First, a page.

Miss Portland Diner
140 Marginal Way, Portland
I tried not to get my hopes up. I really did. I mean, when you go out with someone for a long time and then don’t see her for a few years, once you finally run into her again she’s never quite as great as you remember, right? And I knew that. But I missed her so much.
The Worcester Lunch Car Company #818 arrived in Portland in 1949, and for 55 years, in two different locations, the Miss Portland Diner slung the proverbial (and literal) hash for the citizens of the Forest City. In 2004, after an unsuccessful attempt to sell it on eBay, owner Randall Chasse shuttered the diner and donated the lunch car to the city. Now, four years later, new owner Tom Manning has relocated the diner again, renovated and expanded it, and re-opened it for business.
First, let’s talk aesthetics. The renovations look, in a word, outstanding. Miss P. is shinier than ever, with a restored exterior and a big “diner” sign beckoning to the traffic on nearby I-295. The interior is spotless, sporting the classic chrome stools and cozy booths in the car proper, and shiny tin tiles on the ceiling of an expanded dining room that seats 100. The location — adjacent to the newly constructed Bayside Village student housing complex, across from Planet Fitness and next to a huge, free parking lot — is nothing short of brilliant. Judging from the ridiculously large crowd on a recent Sunday morning, this place is going to do well as long as it manages to serve a halfway decent meal.
And, sadly, that’s exactly what it serves. We found the food to be pretty good, though certainly not great. The service during our visit was deplorable. (I’m willing to cut them a little slack, since we visited about a week and a half after Manning reopened the diner’s doors — but just a little. Breakfast ain’t rocket science.)
My wife, four-year-old daughter and I rolled in around 8:30 a.m., pretty early by weekend-breakfast standards. The lobby was already crowded, but our two friends had arrived a few minutes earlier and managed to secure a booth. Our waitress quickly brought us juice and coffee. The coffee was a little weak, but fresh and hot. She cheerfully took our order, shifting briefly into what my wife called “psychic waitress mode” (she’d thoughtfully asked if my wife liked her toast dry).
We started with a homemade strawberry Danish, which we split five ways. The flavor was good, but reheating it in the microwave had robbed it of any trace of flakiness. By this point, I had drained my first cup of coffee. It would be over a half hour before I would see another drop. Psychic waitress power, reactivate!
My fellow diners’ entrées arrived, one after another, over the course of the next 10 minutes. Zack had ordered the Southern Style Sausage Gravy with Biscuit ($7.49). Though not quite up to his Texan standards, the rich, creamy gravy benefited from the slight sweetness of the maple sausage, and the biscuit was light and fluffy. His companion gave reasonably high marks to her Vegetable Benedict ($10.99), packed with red pepper, asparagus, squash, zucchini and mushrooms. And my wife’s corned beef hash ($8.29) was quite good: well seasoned and not excessively salty. The eggs were poached perfectly, and the rye toast was indeed served dry, as promised. The homefries were crisp on the outside and tender within, but essentially unseasoned.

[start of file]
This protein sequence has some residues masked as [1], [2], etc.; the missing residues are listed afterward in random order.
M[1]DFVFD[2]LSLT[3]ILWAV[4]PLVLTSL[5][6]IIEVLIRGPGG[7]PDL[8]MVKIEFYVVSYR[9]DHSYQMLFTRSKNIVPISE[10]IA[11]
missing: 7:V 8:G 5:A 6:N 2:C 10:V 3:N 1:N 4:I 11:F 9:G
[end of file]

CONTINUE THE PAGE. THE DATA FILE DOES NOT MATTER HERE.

Second-to-last to arrive was my daughter’s “Blue” breakfast sandwich ($5.49). Billed as “English muffin, blueberry silver dollar pancake, sausage, egg and maple syrup,” it sounded like exactly what my hungry preschooler would love. The sandwich itself wasn’t quite so appealing. The sausage patty was soft and limp, and the egg was cooked as hard as a deck of cards. In between was a slice of melted American cheese, which my daughter dislikes (had the cheese been included in the description, we would have asked to have it left out or chosen something else), and one large, blueberry pancake that made the whole thing too unwieldy to be eaten by hand. Oh, and no syrup, either.
Shortly before everyone else finished eating, the waitress finally brought my meal. I’d opted for a “mixed grill” combination of one buttermilk pancake, two eggs, apple-cider bacon and homefries ($5.88, by far the best value of the morning). It’s not a bad meal, to be sure, but you’ll have to give me a moment to vent…
Written on the menu, in easy-to-read italics, was the following promise: “Served with Butter and Maple Syrup.” Now, I’ve come to expect that maple syrup is not always available at local restaurants, despite the fact the stuff comes from trees that grow freakin’ everywhere in Maine. But never, ever try to pass off a pitcher of that nasty, flavored corn syrup as the real thing. Promises broken become grudges held. You listening, Miss P.?
In total, our bill came to just over $60 for four adults and a kid. Granted, that’s not a fortune, but it’s not cheap, either. And that’s the problem. Miss Portland isn’t exactly sure what she wants to be. She’s too expensive to be a greasy spoon, but not good enough to reach the next level of dining in a city with plenty of other good options. The gleaming Worcester car, long an icon of fast/good/cheap grub, seems to exist strictly for nostalgia here, a reminder of a bygone era without the actual experience of that time.
— Dan Zarin
Miss Portland Diner serves breakfast daily from 6 a.m. to 11:30 a.m.